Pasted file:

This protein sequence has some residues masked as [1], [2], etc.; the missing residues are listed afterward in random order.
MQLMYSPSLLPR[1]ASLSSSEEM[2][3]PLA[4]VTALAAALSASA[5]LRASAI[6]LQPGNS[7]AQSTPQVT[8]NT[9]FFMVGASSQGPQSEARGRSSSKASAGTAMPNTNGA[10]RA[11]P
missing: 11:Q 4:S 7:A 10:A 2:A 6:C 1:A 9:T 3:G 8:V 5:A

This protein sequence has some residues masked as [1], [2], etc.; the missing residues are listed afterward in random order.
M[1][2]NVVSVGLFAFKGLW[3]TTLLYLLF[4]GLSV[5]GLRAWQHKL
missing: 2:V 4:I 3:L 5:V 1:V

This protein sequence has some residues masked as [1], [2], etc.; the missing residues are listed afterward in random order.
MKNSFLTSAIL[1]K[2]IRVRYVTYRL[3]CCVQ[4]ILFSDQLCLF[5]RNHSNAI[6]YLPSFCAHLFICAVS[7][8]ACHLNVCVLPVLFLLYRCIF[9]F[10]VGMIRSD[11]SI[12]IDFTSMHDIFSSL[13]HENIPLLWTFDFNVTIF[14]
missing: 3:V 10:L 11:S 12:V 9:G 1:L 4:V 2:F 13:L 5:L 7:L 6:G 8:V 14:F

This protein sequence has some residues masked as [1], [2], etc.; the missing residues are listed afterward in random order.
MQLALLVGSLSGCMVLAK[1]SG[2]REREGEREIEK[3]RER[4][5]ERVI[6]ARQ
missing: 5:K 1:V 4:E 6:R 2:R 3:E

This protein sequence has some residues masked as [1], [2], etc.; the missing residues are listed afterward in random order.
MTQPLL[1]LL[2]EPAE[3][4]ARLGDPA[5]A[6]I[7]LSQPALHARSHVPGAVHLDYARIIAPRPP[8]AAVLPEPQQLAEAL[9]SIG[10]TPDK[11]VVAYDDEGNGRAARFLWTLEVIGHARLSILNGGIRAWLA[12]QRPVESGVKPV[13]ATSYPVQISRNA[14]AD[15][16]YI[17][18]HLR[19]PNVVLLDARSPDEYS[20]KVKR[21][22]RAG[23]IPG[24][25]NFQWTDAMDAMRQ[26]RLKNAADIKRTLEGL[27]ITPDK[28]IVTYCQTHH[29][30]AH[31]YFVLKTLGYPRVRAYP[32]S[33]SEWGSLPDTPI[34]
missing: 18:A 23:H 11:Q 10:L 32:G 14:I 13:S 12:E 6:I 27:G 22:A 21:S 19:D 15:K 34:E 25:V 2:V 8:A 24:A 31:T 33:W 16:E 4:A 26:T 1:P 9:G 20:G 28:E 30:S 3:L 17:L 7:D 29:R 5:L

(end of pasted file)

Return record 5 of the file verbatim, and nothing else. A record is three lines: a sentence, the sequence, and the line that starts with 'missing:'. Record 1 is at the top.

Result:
This protein sequence has some residues masked as [1], [2], etc.; the missing residues are listed afterward in random order.
MTQPLL[1]LL[2]EPAE[3][4]ARLGDPA[5]A[6]I[7]LSQPALHARSHVPGAVHLDYARIIAPRPP[8]AAVLPEPQQLAEAL[9]SIG[10]TPDK[11]VVAYDDEGNGRAARFLWTLEVIGHARLSILNGGIRAWLA[12]QRPVESGVKPV[13]ATSYPVQISRNA[14]AD[15][16]YI[17][18]HLR[19]PNVVLLDARSPDEYS[20]KVKR[21][22]RAG[23]IPG[24][25]NFQWTDAMDAMRQ[26]RLKNAADIKRTLEGL[27]ITPDK[28]IVTYCQTHH[29][30]AH[31]YFVLKTLGYPRVRAYP[32]S[33]SEWGSLPDTPI[34]
missing: 18:A 23:H 11:Q 10:L 32:G 14:I 13:S 12:E 6:I 27:G 22:A 21:S 19:D 15:K 34:E 25:V 2:V 8:A 24:A 31:T 33:W 16:E 4:A 26:T 1:P 9:G 20:G 28:E 30:S 3:L 17:L 7:D 29:R 5:L